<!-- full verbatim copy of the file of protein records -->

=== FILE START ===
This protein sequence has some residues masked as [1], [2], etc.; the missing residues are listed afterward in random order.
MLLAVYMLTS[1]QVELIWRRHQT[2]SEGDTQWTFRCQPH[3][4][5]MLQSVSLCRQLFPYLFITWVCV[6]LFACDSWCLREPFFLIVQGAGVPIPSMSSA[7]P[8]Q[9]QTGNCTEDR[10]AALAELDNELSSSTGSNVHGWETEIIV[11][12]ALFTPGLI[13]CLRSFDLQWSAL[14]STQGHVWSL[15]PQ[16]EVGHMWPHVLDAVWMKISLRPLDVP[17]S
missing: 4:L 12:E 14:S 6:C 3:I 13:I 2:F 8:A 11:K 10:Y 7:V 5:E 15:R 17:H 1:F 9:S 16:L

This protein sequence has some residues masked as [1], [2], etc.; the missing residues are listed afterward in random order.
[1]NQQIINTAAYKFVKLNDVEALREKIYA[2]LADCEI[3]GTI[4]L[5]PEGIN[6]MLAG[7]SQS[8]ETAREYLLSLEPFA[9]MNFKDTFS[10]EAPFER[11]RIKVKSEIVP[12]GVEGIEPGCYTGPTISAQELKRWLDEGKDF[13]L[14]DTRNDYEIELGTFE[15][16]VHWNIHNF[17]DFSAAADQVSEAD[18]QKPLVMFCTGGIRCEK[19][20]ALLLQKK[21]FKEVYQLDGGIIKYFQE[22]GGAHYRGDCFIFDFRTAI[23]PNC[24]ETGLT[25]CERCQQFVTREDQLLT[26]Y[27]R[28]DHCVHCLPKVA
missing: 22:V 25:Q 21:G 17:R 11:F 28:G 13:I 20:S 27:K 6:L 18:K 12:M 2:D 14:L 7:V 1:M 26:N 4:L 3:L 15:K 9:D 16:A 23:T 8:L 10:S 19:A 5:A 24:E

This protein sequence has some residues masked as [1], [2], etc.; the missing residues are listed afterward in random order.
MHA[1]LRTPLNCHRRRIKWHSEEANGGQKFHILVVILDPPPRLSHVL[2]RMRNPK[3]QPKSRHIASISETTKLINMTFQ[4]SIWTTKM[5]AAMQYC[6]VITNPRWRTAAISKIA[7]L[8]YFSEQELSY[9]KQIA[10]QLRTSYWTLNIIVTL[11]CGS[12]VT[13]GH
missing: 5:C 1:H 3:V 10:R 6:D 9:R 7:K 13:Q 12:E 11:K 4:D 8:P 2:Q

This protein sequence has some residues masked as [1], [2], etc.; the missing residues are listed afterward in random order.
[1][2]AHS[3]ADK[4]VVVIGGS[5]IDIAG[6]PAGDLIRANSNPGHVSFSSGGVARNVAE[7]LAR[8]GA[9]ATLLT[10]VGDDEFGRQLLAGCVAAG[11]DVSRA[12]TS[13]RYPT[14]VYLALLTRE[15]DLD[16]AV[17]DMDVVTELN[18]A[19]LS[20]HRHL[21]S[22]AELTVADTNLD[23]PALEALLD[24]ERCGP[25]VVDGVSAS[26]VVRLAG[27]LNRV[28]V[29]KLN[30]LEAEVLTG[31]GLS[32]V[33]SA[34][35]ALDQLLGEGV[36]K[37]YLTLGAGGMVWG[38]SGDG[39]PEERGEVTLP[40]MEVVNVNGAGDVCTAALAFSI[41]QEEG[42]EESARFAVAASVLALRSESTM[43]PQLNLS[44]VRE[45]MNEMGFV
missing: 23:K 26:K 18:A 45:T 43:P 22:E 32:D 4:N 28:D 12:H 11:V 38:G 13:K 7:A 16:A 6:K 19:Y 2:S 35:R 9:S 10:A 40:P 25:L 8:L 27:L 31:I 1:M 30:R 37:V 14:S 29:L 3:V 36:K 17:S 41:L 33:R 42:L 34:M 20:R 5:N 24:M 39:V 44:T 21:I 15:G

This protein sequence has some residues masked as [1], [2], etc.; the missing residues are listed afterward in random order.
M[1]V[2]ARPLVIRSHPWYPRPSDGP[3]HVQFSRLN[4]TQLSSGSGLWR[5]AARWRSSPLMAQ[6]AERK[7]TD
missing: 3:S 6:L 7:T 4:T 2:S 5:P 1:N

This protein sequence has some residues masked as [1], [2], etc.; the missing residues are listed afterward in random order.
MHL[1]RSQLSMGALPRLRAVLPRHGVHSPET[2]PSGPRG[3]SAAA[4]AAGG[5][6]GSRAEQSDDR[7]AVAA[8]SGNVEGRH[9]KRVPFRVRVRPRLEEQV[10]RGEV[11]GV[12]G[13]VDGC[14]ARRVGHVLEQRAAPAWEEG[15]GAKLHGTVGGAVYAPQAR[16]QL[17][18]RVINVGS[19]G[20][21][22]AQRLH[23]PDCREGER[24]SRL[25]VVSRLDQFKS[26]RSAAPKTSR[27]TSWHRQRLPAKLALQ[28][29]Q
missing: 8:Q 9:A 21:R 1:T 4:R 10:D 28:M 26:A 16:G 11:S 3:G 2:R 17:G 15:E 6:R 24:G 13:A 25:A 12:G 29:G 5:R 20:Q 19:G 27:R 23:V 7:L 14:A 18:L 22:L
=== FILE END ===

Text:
This protein sequence has some residues masked as [1], [2], etc.; the missing residues are listed afterward in random order.
MLLAVYMLTS[1]QVELIWRRHQT[2]SEGDTQWTFRCQPH[3][4][5]MLQSVSLCRQLFPYLFITWVCV[6]LFACDSWCLREPFFLIVQGAGVPIPSMSSA[7]P[8]Q[9]QTGNCTEDR[10]AALAELDNELSSSTGSNVHGWETEIIV[11][12]ALFTPGLI[13]CLRSFDLQWSAL[14]STQGHVWSL[15]PQ[16]EVGHMWPHVLDAVWMKISLRPLDVP[17]S
missing: 4:L 12:E 14:S 6:C 3:I 13:I 2:F 8:A 11:K 10:Y 7:V 5:E 15:R 17:H 1:F 9:S 16:L

This protein sequence has some residues masked as [1], [2], etc.; the missing residues are listed afterward in random order.
[1]NQQIINTAAYKFVKLNDVEALREKIYA[2]LADCEI[3]GTI[4]L[5]PEGIN[6]MLAG[7]SQS[8]ETAREYLLSLEPFA[9]MNFKDTFS[10]EAPFER[11]RIKVKSEIVP[12]GVEGIEPGCYTGPTISAQELKRWLDEGKDF[13]L[14]DTRNDYEIELGTFE[15][16]VHWNIHNF[17]DFSAAADQVSEAD[18]QKPLVMFCTGGIRCEK[19][20]ALLLQKK[21]FKEVYQLDGGIIKYFQE[22]GGAHYRGDCFIFDFRTAI[23]PNC[24]ETGLT[25]CERCQQFVTREDQLLT[26]Y[27]R[28]DHCVHCLPKVA
missing: 22:V 25:Q 21:G 17:R 11:F 28:G 13:I 20:S 27:K 6:L 18:K 12:M 2:D 14:L 7:V 1:M 26:N 4:L 3:L 15:K 9:D 16:A 23:T 8:L 10:S 19:A 5:A 24:E

This protein sequence has some residues masked as [1], [2], etc.; the missing residues are listed afterward in random order.
MHA[1]LRTPLNCHRRRIKWHSEEANGGQKFHILVVILDPPPRLSHVL[2]RMRNPK[3]QPKSRHIASISETTKLINMTFQ[4]SIWTTKM[5]AAMQYC[6]VITNPRWRTAAISKIA[7]L[8]YFSEQELSY[9]KQIA[10]QLRTSYWTLNIIVTL[11]CGS[12]VT[13]GH
missing: 5:C 1:H 3:V 10:R 6:D 9:R 7:K 13:Q 12:E 11:K 4:D 8:P 2:Q

This protein sequence has some residues masked as [1], [2], etc.; the missing residues are listed afterward in random order.
[1][2]AHS[3]ADK[4]VVVIGGS[5]IDIAG[6]PAGDLIRANSNPGHVSFSSGGVARNVAE[7]LAR[8]GA[9]ATLLT[10]VGDDEFGRQLLAGCVAAG[11]DVSRA[12]TS[13]RYPT[14]VYLALLTRE[15]DLD[16]AV[17]DMDVVTELN[18]A[19]LS[20]HRHL[21]S[22]AELTVADTNLD[23]PALEALLD[24]ERCGP[25]VVDGVSAS[26]VVRLAG[27]LNRV[28]V[29]KLN[30]LEAEVLTG[31]GLS[32]V[33]SA[34][35]ALDQLLGEGV[36]K[37]YLTLGAGGMVWG[38]SGDG[39]PEERGEVTLP[40]MEVVNVNGAGDVCTAALAFSI[41]QEEG[42]EESARFAVAASVLALRSESTM[43]PQLNLS[44]VRE[45]MNEMGFV
missing: 23:K 26:K 18:A 45:T 43:P 22:E 32:D 4:N 28:D 12:H 11:V 38:G 13:K 7:A 16:A 6:K 19:Y 2:S 35:R 9:S 10:A 40:P 25:L 8:L 27:L 31:I 1:M 30:R 37:V 14:S 29:L 3:V 36:K 17:S 41:L 33:R 42:L 34:M 20:R 5:N 24:M 39:V 44:T 21:I 15:G

This protein sequence has some residues masked as [1], [2], etc.; the missing residues are listed afterward in random order.
M[1]V[2]ARPLVIRSHPWYPRPSDGP[3]HVQFSRLN[4]TQLSSGSGLWR[5]AARWRSSPLMAQ[6]AERK[7]TD
missing: 3:S 6:L 7:T 4:T 2:S 5:P 1:N

This protein sequence has some residues masked as [1], [2], etc.; the missing residues are listed afterward in random order.
MHL[1]RSQLSMGALPRLRAVLPRHGVHSPET[2]PSGPRG[3]SAAA[4]AAGG[5][6]GSRAEQSDDR[7]AVAA[8]SGNVEGRH[9]KRVPFRVRVRPRLEEQV[10]RGEV[11]GV[12]G[13]VDGC[14]ARRVGHVLEQRAAPAWEEG[15]GAKLHGTVGGAVYAPQAR[16]QL[17][18]RVINVGS[19]G[20][21][22]AQRLH[23]PDCREGER[24]SRL[25]VVSRLDQFKS[26]RSAAPKTSR[27]TSWHRQRLPAKLALQ[28][29]Q
missing: 8:Q 9:A 21:R 1:T 4:R 10:D 28:M 26:A 16:G 11:S 3:G 2:R 17:G 15:E 6:R 24:G 13:A 25:A 12:G 29:G 5:R 20:Q 19:G 27:R 23:V 7:L 14:A 18:L 22:L